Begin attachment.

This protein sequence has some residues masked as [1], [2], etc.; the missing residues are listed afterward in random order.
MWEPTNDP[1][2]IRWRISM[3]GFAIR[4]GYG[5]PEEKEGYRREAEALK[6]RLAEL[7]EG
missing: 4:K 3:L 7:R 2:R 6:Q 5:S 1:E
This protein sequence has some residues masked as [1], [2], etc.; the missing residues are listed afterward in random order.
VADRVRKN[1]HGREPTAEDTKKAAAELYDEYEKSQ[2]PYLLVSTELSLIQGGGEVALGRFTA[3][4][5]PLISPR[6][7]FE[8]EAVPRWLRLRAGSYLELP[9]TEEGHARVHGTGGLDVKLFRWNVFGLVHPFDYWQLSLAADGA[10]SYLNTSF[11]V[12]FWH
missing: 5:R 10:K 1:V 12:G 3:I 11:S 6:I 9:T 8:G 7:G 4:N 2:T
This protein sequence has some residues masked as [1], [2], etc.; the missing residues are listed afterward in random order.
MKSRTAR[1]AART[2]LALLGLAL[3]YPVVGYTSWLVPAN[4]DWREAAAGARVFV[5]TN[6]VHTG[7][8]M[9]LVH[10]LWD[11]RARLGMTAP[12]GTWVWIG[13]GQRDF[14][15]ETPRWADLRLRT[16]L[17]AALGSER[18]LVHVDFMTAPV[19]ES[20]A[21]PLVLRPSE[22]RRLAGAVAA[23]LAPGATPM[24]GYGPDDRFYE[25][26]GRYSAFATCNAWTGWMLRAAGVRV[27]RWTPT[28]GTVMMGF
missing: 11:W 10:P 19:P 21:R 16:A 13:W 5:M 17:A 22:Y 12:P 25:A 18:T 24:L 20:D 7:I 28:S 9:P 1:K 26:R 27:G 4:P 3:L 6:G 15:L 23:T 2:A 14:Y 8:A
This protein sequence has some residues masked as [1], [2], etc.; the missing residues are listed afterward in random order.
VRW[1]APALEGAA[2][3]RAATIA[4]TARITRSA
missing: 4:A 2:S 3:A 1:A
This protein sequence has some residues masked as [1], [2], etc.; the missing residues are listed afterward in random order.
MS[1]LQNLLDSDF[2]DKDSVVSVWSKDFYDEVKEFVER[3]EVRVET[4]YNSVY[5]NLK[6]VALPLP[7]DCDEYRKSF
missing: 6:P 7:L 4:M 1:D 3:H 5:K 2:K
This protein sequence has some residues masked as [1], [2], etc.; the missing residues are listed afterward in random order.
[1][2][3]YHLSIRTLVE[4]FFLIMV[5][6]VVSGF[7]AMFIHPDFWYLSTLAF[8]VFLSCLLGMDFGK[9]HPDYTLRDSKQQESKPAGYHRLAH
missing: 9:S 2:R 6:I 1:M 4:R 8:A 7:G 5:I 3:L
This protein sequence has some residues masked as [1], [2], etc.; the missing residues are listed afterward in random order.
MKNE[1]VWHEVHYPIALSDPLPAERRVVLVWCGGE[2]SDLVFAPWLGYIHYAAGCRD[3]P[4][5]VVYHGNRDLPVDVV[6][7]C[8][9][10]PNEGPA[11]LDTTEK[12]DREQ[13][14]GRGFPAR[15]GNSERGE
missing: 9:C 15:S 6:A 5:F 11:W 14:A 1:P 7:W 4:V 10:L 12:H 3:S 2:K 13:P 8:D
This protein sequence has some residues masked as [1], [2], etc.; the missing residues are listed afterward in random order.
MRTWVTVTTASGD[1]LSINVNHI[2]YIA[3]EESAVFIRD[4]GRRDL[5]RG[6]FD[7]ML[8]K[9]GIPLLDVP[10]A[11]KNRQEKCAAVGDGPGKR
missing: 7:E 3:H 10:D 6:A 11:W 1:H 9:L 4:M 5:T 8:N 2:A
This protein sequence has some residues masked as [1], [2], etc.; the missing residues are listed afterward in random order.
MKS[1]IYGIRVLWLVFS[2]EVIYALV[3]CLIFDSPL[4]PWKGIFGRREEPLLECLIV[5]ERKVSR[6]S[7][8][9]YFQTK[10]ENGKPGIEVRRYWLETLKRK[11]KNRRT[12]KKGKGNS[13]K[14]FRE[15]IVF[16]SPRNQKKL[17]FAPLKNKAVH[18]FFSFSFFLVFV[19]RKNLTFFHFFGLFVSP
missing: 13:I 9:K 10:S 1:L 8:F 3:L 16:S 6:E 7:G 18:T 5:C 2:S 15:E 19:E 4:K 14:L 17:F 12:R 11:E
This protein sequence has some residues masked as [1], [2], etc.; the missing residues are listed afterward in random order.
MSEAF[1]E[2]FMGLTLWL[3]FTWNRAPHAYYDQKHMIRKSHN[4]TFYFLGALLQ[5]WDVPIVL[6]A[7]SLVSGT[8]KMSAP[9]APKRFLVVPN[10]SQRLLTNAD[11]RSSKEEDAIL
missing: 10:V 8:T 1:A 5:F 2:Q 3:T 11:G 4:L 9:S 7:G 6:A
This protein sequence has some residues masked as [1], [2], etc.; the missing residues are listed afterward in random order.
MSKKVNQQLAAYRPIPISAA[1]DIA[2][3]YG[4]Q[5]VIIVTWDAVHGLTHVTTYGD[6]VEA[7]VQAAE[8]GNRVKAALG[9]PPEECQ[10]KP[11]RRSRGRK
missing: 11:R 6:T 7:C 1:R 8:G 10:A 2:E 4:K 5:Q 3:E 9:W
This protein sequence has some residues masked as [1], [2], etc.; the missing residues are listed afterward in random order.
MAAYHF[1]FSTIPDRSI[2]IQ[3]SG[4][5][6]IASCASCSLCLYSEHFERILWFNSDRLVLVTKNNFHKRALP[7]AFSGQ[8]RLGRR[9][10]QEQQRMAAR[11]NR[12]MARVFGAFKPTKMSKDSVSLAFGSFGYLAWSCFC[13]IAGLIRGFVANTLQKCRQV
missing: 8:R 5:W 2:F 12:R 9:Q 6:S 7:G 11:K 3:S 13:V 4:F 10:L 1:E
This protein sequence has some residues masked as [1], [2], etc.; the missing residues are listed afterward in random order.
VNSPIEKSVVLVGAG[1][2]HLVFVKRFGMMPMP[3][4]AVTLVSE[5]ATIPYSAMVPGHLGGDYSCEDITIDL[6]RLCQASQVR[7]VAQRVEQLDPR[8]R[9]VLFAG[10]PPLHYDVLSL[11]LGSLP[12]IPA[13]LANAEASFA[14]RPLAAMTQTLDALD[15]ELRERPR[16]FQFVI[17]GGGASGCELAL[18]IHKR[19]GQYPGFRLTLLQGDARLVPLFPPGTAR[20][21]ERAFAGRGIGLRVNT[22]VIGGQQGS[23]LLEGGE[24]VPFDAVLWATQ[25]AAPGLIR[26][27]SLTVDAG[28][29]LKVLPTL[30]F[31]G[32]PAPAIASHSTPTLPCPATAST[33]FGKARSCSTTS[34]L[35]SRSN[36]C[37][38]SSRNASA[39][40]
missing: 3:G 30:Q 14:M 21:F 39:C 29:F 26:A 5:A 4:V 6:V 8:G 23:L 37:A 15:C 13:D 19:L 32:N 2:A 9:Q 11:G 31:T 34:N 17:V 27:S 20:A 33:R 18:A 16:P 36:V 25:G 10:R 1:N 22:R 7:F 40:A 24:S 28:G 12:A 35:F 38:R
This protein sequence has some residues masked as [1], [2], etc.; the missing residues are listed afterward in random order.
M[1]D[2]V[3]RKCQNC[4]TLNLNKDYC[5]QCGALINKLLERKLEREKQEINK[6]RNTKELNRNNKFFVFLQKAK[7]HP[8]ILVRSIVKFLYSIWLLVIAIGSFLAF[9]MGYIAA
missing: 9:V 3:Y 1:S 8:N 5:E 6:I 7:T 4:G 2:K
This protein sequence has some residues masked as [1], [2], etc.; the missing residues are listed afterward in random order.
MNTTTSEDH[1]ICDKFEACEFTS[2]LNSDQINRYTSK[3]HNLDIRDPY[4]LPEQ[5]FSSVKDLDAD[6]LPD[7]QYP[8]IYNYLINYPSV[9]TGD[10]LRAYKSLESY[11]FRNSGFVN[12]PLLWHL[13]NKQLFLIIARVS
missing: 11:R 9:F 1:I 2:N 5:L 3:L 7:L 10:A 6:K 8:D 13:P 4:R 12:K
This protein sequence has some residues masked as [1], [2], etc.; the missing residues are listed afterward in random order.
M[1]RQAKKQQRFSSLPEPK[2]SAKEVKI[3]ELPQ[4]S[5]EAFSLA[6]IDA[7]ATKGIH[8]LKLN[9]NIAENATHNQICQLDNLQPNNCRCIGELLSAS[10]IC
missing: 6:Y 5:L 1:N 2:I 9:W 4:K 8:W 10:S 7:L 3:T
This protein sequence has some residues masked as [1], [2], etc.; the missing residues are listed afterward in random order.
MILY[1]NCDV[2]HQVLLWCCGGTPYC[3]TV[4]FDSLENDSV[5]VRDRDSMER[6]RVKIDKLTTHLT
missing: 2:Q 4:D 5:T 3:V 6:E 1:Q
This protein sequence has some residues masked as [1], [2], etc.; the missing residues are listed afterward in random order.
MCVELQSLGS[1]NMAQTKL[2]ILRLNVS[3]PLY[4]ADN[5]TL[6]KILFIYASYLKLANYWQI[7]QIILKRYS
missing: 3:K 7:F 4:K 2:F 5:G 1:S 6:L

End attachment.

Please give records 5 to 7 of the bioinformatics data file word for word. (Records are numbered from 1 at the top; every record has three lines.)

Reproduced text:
This protein sequence has some residues masked as [1], [2], etc.; the missing residues are listed afterward in random order.
MS[1]LQNLLDSDF[2]DKDSVVSVWSKDFYDEVKEFVER[3]EVRVET[4]YNSVY[5]NLK[6]VALPLP[7]DCDEYRKSF
missing: 6:P 7:L 4:M 1:D 3:H 5:K 2:K
This protein sequence has some residues masked as [1], [2], etc.; the missing residues are listed afterward in random order.
[1][2][3]YHLSIRTLVE[4]FFLIMV[5][6]VVSGF[7]AMFIHPDFWYLSTLAF[8]VFLSCLLGMDFGK[9]HPDYTLRDSKQQESKPAGYHRLAH
missing: 9:S 2:R 6:I 1:M 4:R 8:A 7:G 5:I 3:L
This protein sequence has some residues masked as [1], [2], etc.; the missing residues are listed afterward in random order.
MKNE[1]VWHEVHYPIALSDPLPAERRVVLVWCGGE[2]SDLVFAPWLGYIHYAAGCRD[3]P[4][5]VVYHGNRDLPVDVV[6][7]C[8][9][10]PNEGPA[11]LDTTEK[12]DREQ[13][14]GRGFPAR[15]GNSERGE
missing: 9:C 15:S 6:A 5:F 11:W 14:A 1:P 7:W 4:V 10:L 12:H 3:S 2:K 13:P 8:D